From 20 May 2020, the law around deceased organ donation in England has changed. As in Wales, all adults in England are now considered to have agreed to be an organ donor when they die unless they have recorded a decision not to donate or are in one of the excluded groups.
This is commonly referred to as an ‘opt out’ system. You may also hear it referred to as ‘Max and Keira’s Law’. You still have a choice whether or not you wish to become a donor.
For more information on what his means please visit NHS Blood and Transplant’s website here.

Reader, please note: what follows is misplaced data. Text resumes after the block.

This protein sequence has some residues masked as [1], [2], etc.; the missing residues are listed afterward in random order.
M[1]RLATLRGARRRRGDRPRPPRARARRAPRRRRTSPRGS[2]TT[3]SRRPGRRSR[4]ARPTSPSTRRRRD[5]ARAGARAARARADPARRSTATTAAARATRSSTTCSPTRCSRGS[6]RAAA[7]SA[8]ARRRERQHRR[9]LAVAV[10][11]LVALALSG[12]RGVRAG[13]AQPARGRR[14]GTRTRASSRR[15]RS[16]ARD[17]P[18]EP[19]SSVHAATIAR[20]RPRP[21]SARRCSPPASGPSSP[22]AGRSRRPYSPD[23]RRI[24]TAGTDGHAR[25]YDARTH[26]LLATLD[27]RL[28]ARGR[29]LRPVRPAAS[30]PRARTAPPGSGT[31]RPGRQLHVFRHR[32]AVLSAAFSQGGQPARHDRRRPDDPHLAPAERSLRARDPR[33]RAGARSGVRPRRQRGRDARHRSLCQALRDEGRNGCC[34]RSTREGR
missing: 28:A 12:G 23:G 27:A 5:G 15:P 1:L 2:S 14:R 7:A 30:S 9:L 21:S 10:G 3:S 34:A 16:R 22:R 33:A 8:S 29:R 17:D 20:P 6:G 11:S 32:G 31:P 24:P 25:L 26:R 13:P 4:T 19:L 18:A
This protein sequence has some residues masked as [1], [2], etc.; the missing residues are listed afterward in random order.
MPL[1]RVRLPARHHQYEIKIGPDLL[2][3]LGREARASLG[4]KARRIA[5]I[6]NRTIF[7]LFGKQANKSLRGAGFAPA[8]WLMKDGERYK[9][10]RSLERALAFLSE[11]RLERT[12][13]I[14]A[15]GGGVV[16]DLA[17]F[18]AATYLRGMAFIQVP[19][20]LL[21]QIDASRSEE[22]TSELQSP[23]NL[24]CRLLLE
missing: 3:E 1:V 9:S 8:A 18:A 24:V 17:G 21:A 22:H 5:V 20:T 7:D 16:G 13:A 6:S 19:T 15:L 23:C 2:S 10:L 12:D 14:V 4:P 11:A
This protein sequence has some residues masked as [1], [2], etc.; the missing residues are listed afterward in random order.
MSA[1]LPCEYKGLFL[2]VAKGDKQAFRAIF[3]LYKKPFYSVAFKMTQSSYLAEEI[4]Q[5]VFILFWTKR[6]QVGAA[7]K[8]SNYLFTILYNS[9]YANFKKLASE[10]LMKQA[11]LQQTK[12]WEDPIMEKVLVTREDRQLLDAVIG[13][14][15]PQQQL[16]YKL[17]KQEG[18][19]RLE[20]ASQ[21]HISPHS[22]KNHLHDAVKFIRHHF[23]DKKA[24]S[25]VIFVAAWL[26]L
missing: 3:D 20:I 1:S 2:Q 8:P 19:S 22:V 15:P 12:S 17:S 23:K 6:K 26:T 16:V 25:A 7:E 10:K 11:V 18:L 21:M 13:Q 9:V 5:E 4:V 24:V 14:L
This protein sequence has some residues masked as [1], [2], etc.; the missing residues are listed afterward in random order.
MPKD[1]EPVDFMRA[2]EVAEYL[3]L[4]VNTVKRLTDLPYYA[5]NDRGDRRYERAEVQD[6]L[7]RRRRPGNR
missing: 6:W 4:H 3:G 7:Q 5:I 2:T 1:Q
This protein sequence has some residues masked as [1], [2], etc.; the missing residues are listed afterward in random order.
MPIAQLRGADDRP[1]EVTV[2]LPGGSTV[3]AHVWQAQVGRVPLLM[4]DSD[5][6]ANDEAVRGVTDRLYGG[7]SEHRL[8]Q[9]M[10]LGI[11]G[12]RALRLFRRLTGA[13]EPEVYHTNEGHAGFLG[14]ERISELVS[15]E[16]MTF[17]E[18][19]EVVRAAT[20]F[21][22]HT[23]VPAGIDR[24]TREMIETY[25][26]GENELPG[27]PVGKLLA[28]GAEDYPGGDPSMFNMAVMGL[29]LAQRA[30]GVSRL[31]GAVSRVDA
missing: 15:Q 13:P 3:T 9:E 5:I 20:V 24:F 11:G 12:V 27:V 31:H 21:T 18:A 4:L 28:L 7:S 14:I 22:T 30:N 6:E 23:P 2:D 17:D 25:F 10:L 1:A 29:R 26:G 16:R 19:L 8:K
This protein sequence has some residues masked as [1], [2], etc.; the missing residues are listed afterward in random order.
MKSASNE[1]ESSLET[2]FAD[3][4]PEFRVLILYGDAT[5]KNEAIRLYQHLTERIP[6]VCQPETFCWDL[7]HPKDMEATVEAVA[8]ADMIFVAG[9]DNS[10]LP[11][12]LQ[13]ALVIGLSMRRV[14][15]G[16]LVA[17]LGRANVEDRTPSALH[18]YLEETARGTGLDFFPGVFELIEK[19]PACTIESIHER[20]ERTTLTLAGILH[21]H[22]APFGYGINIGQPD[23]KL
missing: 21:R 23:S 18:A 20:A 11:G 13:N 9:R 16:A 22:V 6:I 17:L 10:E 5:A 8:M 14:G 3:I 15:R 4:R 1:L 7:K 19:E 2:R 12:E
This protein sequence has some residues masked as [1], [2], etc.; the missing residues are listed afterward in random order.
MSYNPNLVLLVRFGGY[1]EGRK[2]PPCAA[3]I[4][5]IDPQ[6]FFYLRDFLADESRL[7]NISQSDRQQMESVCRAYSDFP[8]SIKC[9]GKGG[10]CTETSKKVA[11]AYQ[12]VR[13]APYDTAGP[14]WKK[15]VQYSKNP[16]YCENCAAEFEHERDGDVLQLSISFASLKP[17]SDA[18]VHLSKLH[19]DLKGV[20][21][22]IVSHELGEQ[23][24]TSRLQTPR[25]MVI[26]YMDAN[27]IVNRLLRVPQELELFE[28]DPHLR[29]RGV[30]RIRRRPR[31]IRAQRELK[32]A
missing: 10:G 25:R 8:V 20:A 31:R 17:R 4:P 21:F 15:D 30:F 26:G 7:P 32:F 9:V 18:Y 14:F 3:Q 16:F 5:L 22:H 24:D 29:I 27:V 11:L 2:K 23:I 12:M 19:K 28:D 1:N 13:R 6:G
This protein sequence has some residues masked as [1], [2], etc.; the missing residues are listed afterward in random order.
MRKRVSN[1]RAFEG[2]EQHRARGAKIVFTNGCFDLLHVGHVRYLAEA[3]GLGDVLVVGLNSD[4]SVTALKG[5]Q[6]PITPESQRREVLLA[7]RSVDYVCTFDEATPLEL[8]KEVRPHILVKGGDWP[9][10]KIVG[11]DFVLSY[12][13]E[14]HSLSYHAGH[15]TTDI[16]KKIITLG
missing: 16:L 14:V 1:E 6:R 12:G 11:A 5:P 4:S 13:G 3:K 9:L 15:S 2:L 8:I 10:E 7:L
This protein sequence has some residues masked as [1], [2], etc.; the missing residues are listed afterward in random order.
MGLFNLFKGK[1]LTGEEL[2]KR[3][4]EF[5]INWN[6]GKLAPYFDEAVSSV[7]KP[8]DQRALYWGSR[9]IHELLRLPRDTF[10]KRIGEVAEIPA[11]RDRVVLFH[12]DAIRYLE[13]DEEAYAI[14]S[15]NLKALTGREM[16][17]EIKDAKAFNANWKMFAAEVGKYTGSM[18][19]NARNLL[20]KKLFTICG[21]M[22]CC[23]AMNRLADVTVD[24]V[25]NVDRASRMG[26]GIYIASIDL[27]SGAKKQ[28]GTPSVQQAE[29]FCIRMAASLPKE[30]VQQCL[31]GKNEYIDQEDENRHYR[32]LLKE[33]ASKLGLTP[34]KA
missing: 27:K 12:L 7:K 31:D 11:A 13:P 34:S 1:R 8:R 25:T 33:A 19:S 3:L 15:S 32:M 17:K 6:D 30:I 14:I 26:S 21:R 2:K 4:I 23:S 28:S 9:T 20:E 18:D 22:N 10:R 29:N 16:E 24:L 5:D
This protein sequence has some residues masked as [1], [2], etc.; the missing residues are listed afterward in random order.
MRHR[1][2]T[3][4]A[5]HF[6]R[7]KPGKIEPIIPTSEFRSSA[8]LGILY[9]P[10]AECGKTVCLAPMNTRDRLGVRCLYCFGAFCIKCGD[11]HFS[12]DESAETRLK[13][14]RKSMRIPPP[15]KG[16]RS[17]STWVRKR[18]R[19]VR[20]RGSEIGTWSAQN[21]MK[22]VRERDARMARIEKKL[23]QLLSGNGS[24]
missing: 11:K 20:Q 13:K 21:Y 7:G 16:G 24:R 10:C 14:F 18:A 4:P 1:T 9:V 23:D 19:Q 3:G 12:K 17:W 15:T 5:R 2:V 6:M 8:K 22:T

Whilst we hope this change will increase the number of organs available for donation, we do not envisage the changes to the law will negate the need for living kidney donors. There are almost 5000 people in need of a kidney in the UK and it is very unlikely that supply of organs from deceased donors will meet this demand. For most patients with kidney disease, a kidney from a living donor is still the best treatment option, and kidneys from non-directed donors are invaluable in the kidney sharing scheme, triggering up to three transplants at a time. With transplantation vastly reduced due to COVID-19, we will be re-doubling our efforts to ask people to consider whether they might be a living kidney donor when transplantation activity returns to normal.